The High and The Mighty
It had to happen. Anytime anyone creates a "holier-than-thou" position for oneself, a fall from grace is sure to occur.
And thus it is with John L. "Lennie" Thompson, president of the Frederick Board of County Commissioners. He has become mired in the fly-paper of ethical conflict and standards.
And it comes on the heels of the brouhaha over the use of a county computer and county telephones by Commissioner Vice President Mike Cady to promote a weightlifting championship at Mount Saint Mary's University in Emmitsburg.
It seems that Mr. Thompson is using his office in Winchester Hall to conduct the business of his private law practice. The Gazette reported last week that he won't apologize for violating the county policy which states in no uncertain terms that county computers, telephones, cell phones, pagers and email services are to be used for "county government business only."
And just what is his excuse for violating county rules? Mr. Thompson says that the government salary of $30,000 is insufficient to meet his needs and he must conduct his private law practice to make ends meet.
But he knew when he sought the position of county commissioner that it required full-time participation for part-time pay.
His advocacy for a halt to any form of development must have skewered his thinking. For now, six years after being elected, he sees nothing wrong with using taxpayers' funds to advance and enhance his private law practice.
Sure, calls from clients to his office in Winchester Hall are unavoidable. He can't control who calls and what the calls are about. But he does have a very competent executive assistant in Sharon Hale, who handles with great aplomb the job of screening his calls.
Mrs. Hale said yesterday that she has not taken a call in Winchester Hall for Mr. Thompson dealing with his law practice. She did indicate, however, that some people call his direct line and, therefore, she wouldn't know if it is county business or having to do with his private law practice.
But if Mr. Thompson uses county equipment and resources to return those calls concerning his legal practice, then he is definitely in violation of the rules, if not some law or ordinance.
Last year Mr. Thompson asked the commissioners to submit legislation to the General Assembly that would require any commissioner, who received a campaign contribution from someone who later had an issue with the county, to recuse himself or herself from any discussion or vote which would effect or affect that individual.
Seems that he had reversed the old tenet about the innate goodness of people and assumes everyone is a crook.
Fortunately, Gov. Robert Ehrlich had the good sense to veto that legislation when it came across his desk.
Setting oneself up as a paragon of virtue, a moral compass, above reproach, usually ends with a fall from the pinnacle.
Despite his efforts to thwart growth, it continues to happen, although at a much slower pace. But even with his demagogic efforts to put the blame for every ill the county faces squarely at the feet of developers, no one has ever accused Mr. Thompson of being unethical.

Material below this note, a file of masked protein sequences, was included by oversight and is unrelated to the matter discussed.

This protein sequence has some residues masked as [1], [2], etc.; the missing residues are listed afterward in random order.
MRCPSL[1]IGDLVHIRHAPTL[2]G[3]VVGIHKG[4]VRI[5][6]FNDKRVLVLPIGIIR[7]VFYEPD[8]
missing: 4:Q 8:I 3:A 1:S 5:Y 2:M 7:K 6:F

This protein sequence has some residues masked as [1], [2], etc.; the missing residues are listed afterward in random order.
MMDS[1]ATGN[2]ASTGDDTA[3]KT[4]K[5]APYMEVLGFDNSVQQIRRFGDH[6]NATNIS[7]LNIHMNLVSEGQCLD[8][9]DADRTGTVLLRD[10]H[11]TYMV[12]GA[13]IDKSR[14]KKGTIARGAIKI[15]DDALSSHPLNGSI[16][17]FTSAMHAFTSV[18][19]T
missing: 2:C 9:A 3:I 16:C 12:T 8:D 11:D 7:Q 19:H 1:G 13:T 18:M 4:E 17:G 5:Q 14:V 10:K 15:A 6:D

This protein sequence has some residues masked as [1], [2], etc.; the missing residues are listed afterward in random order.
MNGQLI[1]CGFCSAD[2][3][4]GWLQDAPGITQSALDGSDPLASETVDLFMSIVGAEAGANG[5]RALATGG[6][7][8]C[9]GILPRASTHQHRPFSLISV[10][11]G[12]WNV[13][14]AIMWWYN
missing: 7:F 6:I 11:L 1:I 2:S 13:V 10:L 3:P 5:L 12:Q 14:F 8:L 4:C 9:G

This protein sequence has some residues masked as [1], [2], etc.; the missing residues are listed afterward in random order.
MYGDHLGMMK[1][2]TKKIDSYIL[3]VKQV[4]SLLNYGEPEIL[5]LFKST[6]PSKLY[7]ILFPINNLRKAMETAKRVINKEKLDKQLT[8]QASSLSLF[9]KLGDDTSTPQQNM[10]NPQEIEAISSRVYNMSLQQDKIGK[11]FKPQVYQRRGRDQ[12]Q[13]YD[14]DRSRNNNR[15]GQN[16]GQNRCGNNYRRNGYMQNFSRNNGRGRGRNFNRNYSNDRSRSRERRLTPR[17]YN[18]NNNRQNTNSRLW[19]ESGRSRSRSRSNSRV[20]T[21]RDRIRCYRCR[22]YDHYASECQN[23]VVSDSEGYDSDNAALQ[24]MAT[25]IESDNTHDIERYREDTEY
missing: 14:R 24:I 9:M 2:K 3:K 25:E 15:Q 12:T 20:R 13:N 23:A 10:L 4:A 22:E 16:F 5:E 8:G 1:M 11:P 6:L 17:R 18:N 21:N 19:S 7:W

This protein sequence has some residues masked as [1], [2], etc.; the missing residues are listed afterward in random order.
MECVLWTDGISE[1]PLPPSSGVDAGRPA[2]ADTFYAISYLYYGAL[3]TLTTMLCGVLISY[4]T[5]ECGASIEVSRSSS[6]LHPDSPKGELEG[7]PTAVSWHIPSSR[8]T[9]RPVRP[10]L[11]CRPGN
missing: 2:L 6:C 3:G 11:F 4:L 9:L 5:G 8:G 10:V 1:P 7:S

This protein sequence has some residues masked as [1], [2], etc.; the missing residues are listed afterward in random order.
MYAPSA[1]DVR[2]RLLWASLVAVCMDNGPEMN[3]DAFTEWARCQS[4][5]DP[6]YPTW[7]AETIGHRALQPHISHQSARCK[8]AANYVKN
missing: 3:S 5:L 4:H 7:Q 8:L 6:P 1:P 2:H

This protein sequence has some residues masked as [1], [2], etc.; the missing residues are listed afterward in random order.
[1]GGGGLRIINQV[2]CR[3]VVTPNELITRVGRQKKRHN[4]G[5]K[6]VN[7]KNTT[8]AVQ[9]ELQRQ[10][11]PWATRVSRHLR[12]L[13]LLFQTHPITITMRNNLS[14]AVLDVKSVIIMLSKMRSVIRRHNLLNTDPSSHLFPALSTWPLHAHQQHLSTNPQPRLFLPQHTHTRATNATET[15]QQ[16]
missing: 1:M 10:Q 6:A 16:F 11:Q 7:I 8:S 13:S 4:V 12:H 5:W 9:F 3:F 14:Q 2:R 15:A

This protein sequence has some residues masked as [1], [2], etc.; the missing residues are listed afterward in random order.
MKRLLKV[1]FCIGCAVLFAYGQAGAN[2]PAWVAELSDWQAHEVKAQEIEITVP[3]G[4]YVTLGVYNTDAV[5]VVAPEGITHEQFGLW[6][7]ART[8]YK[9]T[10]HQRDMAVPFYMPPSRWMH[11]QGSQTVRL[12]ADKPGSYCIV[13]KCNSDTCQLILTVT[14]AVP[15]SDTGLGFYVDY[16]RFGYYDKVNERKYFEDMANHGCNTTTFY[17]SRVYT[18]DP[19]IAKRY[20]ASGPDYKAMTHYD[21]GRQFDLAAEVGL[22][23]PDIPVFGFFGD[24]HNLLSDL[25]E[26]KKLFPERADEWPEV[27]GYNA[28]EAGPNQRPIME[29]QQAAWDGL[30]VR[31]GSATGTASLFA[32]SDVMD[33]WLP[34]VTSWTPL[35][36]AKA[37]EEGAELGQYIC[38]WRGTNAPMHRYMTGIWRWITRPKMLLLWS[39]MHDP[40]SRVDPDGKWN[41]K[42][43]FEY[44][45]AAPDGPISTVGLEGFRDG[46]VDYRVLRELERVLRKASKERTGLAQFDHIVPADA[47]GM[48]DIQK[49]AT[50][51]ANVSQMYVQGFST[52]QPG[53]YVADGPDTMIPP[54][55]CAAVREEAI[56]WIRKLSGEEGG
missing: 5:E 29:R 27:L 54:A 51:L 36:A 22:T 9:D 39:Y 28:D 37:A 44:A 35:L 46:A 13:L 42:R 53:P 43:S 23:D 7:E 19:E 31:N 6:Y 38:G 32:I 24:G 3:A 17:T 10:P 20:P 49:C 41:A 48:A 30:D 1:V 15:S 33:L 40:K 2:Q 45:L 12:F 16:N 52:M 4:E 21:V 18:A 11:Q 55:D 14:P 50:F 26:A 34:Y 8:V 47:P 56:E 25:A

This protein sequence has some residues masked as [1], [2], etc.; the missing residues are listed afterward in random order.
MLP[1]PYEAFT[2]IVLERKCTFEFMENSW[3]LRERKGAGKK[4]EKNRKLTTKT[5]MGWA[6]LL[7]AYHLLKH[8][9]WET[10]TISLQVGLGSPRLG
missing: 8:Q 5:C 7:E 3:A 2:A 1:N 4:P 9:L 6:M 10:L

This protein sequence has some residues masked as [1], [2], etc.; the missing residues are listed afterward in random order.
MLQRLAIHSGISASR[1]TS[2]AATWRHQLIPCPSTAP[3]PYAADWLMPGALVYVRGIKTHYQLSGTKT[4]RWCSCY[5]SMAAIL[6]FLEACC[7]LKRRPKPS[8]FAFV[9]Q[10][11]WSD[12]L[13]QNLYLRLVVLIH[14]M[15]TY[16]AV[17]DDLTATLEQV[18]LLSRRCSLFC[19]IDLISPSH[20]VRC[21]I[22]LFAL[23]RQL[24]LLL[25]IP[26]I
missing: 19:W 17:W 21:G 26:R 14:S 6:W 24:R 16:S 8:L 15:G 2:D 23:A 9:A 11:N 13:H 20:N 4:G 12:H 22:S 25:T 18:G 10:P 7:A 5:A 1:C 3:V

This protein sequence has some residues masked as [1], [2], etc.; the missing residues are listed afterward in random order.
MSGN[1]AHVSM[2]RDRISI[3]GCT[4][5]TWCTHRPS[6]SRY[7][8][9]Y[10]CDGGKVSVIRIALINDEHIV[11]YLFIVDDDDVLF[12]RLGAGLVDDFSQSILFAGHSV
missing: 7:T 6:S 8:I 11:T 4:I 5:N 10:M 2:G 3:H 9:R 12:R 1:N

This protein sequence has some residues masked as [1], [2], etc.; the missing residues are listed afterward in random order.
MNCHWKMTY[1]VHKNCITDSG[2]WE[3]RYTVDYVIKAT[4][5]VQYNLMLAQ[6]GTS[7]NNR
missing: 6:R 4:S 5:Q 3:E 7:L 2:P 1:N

That is until now.
No sensible citizen will look at Mr. Thompson's arrogant denial of wrongdoing and actually believe him on this one. There is a blatant attempt to circumvent to "law," or excuse one's behavior with a flip of the wrist.
Mr. Cady, on the other hand, has freely admitted that he used the county's telephone and email system to promote the weightlifting championship at Mount Saint Mary's University. And yes, he says, Marvin Ausherman, a local builder/developer, was the chairman of the fundraising committee.
Maybe that is what has some up in arms. Mr. Ausherman has contributed heavily in past campaigns for county commissioner to both winning and losing candidates. But, would those who won actually "favor" Mr. Ausherman in his dealing with the commissioners, only God knows.
Perhaps Mr. Cady's transgression here was in being connected in any way with "raising funds" for the event. He previously sought an opinion from the county's Ethics Commission about raising money for his weightlifting school. He was told he couldn't, so he closed the school.
Then Dr. Jack Dale, former county school superintendent, offered to allow Mr. Cady to store his weightlifting equipment in a warehouse owned and operated by the Frederick County Public Schools.
Again Mr. Cady sought an opinion from the ethics panel and was told that he couldn't accept that offer either because of his position as liaison to the Board of Education, and the fact that he was voting on funding for FCPS. The ethics group said he could recuse himself on those matters and accept Dr. Dale's offer.
Mr. Cady moved his weightlifting equipment from the warehouse.
Now the Ethics Commission is investigating whether or not Mr. Cady should be admonished for using the county phone and email system for the Emmitsburg event.
But this is entirely different from what Mr. Thompson has allegedly been doing. The commissioners' president has - according to press reports - used county equipment and facilities for his own personal gain, and, thereby, putting money in his pocket. Even if the amount is small, Mr. Thompson should be setting a higher standard of conduct that this seems to indicate.
It will be interesting to see what the Ethics Commission has to say about this.